1 ISSN THE STATE OF WORLD FISHERIES AND AQUACULTURE 2010
2 Cover photos: All cover photos are from FAO MediaBase and the FAO Fisheries and Aquaculture Department Photo Library, except image of entangled gear, courtesy of the National Oceanic and Atmospheric Administration (NOAA), United States of America, and image of salmon cages, courtesy of the Norwegian Seafood Export Council. Copies of FAO publications can be requested from: SALES AND MARKETING GROUP Office of Knowledge Exchange, Research and Extension Food and Agriculture Organization of the United Nations Viale delle Terme di Caracalla Rome, Italy Fax: (+39) Web site:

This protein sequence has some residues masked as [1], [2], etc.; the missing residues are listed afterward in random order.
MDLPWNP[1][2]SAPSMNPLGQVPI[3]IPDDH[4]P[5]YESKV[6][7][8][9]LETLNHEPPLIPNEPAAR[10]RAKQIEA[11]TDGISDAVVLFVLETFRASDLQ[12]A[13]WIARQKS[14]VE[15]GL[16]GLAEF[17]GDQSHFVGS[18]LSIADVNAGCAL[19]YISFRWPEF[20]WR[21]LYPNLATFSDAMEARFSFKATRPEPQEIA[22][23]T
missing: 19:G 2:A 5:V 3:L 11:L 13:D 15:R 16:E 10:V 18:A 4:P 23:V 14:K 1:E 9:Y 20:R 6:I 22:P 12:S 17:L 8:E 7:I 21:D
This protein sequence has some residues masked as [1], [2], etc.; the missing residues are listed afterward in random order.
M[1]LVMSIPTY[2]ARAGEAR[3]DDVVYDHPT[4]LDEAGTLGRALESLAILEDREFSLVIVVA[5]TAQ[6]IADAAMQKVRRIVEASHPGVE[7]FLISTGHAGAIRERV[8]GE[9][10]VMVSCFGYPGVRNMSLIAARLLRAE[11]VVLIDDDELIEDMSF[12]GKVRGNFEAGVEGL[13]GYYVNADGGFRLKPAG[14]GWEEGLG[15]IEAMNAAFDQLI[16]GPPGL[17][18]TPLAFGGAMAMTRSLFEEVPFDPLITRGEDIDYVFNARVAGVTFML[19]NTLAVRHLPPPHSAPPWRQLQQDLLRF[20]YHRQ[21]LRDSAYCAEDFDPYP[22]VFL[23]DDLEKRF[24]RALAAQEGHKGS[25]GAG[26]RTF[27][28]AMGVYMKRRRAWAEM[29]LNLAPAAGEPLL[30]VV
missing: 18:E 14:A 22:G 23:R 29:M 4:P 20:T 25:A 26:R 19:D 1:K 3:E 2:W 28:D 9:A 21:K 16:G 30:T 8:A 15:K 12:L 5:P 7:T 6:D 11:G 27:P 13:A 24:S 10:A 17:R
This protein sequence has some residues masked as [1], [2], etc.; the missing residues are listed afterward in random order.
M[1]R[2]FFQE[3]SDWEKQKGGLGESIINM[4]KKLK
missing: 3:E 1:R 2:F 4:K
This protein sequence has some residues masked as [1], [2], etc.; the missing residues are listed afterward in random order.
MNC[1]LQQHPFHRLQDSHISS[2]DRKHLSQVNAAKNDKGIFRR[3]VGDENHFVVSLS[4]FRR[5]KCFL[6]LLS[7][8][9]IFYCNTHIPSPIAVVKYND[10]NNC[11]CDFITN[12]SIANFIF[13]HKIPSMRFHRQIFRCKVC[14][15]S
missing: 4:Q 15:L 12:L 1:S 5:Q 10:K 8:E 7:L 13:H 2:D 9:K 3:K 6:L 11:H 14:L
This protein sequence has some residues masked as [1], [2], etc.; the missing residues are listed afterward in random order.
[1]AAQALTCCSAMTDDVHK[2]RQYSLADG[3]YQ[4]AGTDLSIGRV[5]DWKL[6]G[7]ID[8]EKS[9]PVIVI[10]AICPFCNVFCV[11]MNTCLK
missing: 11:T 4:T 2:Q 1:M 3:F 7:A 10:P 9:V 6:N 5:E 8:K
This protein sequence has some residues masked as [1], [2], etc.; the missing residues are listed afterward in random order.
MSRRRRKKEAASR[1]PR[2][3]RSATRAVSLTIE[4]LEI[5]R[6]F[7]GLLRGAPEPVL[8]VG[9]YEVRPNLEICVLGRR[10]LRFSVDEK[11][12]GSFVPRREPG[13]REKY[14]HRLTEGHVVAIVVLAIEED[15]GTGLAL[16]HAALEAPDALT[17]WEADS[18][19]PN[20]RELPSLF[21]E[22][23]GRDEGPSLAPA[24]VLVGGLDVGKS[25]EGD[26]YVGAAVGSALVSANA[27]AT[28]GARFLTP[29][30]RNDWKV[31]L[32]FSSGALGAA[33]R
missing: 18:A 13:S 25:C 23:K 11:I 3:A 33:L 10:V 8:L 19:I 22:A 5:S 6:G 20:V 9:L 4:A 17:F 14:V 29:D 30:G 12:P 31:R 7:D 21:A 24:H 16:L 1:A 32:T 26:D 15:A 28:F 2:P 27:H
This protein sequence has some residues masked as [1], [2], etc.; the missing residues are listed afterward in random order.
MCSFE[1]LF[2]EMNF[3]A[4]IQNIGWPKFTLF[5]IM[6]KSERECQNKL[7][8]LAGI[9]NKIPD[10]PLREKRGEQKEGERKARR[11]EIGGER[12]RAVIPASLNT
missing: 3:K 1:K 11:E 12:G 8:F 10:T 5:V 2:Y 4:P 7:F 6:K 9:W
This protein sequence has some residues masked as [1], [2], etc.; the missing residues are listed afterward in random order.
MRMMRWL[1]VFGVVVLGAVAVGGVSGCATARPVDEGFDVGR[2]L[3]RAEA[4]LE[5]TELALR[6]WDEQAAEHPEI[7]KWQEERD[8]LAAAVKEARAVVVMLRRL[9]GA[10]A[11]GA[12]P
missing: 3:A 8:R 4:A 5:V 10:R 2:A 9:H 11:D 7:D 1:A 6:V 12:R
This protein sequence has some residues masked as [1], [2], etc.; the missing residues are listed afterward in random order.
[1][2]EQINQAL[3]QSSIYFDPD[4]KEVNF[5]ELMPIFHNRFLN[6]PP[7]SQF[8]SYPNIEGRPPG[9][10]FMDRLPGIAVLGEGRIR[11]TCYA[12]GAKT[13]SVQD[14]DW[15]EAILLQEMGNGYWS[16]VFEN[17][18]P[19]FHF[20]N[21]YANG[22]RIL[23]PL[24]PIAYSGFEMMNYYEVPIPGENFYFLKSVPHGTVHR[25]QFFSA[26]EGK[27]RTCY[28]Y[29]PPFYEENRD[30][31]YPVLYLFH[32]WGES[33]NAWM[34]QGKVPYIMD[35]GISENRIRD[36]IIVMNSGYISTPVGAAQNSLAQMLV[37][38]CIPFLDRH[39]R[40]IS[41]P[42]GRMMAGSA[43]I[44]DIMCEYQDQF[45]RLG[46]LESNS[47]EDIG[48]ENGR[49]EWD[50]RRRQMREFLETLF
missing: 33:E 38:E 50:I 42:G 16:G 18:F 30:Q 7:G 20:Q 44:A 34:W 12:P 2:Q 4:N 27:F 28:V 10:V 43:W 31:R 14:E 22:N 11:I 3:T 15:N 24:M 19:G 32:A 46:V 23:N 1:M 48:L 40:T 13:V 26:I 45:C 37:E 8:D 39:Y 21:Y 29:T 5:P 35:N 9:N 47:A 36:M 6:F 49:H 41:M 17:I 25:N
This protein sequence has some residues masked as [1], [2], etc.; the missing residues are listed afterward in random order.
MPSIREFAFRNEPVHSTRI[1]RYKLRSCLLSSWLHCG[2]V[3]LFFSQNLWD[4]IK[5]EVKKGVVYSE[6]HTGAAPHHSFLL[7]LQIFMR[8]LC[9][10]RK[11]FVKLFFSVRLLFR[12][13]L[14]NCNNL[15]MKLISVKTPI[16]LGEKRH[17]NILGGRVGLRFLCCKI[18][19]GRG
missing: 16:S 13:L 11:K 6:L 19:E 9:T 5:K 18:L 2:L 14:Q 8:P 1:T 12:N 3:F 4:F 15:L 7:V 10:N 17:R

3 THE STATE OF WORLD FISHERIES AND AQUACULTURE 2010 FAO Fisheries and Aquaculture Department FOOD AND AGRICULTURE ORGANIZATION OF THE UNITED NATIONS Rome, 2010